After the German elections, there will probably be a political agreement to establish an intergovernmental body that involves the EU Commission but leaves the final decision up to member states. This would allow leaders to show that progress on the banking union is being made while countries have the longer and more fundamental debate about the legal and institutional framework necessary for more centralized decision-making.
The third component of a European banking union would be the creation of a central fund to help troubled banks. Eurozone countries have agreed to set aside 60 billion euros ($80 billion) in the European Stability Mechanism, Europe's permanent bailout fund, to aid banks once the second component is in place. This is not a large sum considering that aid to banks in Spain, Greece and Cyprus amounted to about 100 billion euros. In addition, bank bailouts through the European Stability Mechanism would still be linked to conditions on governments and would not go directly to banks.
The commission's idea is to go further and set up a central fund that would be financed through levies raised on banks. Germany, again putting forward legal reservations, prefers for each country to set up its own fund based on bank levies to deal with faltering banks. In June, the eurozone countries agreed to this idea, an additional burden for troubled financial sectors in Spain, Portugal and Greece, for example, as these national funds are set up over the next 10 years.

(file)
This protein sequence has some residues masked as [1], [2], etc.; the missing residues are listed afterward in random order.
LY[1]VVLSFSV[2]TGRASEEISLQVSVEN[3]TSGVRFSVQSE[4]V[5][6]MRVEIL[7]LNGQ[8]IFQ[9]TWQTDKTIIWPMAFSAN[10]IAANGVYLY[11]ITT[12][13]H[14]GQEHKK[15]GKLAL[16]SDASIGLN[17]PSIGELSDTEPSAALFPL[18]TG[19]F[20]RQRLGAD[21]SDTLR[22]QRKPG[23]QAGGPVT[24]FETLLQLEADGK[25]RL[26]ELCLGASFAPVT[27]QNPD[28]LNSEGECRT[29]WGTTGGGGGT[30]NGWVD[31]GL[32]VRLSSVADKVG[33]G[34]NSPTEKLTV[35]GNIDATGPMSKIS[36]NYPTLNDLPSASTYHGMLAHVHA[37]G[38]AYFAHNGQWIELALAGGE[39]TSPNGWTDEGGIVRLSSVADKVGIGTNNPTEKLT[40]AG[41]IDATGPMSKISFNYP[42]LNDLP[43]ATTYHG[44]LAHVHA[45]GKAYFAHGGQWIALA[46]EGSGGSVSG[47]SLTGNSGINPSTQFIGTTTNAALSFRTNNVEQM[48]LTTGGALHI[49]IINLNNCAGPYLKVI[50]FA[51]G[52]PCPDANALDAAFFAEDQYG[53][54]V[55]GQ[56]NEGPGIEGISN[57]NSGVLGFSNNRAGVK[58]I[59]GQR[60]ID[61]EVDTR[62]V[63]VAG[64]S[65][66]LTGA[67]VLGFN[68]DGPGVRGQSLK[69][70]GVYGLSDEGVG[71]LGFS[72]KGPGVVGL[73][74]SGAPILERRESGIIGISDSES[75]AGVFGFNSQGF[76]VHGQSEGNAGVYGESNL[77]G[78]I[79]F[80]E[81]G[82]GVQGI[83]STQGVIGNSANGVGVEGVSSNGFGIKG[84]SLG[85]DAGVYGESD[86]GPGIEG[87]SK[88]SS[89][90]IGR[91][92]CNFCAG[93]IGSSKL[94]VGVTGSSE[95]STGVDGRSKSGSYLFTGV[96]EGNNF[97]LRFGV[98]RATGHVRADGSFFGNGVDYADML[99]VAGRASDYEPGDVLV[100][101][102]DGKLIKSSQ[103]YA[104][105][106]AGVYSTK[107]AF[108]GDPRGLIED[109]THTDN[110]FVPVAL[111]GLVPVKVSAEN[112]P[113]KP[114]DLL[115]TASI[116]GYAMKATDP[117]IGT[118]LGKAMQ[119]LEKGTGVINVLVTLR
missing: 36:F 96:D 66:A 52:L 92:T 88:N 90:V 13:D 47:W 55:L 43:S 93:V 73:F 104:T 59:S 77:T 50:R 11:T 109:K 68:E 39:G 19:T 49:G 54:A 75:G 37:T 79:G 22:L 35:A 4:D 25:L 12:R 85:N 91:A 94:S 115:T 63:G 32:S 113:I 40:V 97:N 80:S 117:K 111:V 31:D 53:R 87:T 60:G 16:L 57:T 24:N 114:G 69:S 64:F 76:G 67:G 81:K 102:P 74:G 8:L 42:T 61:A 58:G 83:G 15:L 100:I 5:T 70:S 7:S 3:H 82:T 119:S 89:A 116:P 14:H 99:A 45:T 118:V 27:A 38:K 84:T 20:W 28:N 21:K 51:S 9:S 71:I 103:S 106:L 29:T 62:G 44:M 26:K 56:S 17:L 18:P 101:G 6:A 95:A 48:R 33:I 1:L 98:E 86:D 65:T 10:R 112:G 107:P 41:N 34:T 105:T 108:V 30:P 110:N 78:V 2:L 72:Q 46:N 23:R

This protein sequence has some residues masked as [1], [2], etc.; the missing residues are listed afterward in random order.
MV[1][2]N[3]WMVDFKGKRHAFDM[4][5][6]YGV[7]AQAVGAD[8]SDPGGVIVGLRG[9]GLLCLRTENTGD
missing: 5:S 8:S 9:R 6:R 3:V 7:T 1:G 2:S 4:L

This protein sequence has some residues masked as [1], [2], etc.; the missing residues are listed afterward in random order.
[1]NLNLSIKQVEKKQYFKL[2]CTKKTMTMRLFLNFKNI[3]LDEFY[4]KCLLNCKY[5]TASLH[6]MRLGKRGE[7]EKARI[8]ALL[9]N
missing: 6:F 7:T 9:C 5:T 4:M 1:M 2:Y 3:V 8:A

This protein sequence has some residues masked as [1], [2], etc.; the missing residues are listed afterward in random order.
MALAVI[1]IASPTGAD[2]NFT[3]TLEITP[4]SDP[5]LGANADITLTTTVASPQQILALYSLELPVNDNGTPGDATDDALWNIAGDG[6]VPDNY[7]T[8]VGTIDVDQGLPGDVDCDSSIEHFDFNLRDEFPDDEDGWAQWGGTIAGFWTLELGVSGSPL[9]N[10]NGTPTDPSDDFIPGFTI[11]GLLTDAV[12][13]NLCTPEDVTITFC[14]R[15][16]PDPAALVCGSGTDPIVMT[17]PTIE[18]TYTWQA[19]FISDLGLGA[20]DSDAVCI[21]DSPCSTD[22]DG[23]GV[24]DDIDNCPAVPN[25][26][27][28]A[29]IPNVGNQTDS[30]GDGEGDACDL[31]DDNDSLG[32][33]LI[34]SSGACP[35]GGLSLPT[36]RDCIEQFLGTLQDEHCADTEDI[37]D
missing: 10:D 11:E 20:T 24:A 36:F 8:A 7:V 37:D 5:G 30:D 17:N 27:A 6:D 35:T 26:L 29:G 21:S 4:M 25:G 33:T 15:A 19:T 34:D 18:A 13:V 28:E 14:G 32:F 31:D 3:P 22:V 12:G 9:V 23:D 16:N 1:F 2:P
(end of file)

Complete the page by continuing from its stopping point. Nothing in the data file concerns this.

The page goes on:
A Tough Road Ahead
Pressured by financial markets and fearing the dissolution of the eurozone, EU leaders took steps over the past year to establish a banking union. The fear has subsided as the financial aspects of the European crisis moved somewhat into the background in response to promises made by the European Central Bank to preserve the currency union. However, there is a significant risk that instability in the financial sector will return and that the European Union will struggle to implement the agreements regarding the banking union.
As a result of the extended unemployment crisis, a growing number of households and companies are unable to honor their mortgages and loans. Banks are largely still able to hide the problem on their balance sheets by, for example, extending loan payment periods, enabling them to delay the recognition of a loss as they operate under the assumption that the loan will still be paid back at a later date.
In light of the extended period of unemployment, it is likely that the financial crisis will return to the forefront at some point. It is difficult to say what will trigger the crisis, but the chances are high since the problem can continue to mount as long as the European Central Bank provides cheap money to banks and regulators look the other way.
Before the European Central Bank takes over as supervisor, it will assess the balance sheets of the eurozone banks. This process is supposed to be completed in the first quarter of 2014 and is likely to reveal shortcomings in several banks. The central bank will face a dilemma between making these shortcomings public, putting pressure on banks and the government to recapitalize certain institutions to maintain credibility, while at the same time not triggering a renewed financial crisis.
Even if the European Central Bank points out deficiencies once it takes over as supervisor, the bank's effectiveness will still be severely complicated by the possibility of member states' objecting to its advice through several channels, such as the European Banking Authority or by pointing out national prerogatives, and by the politicized decision-making at the EU level.
The effectiveness of Europe's banking union is likely to remain limited because of the European Union's perennial enforcement deficiency. Instead, it will probably be another EU construct that reflects the union's permanent tension between integration and national sovereignty.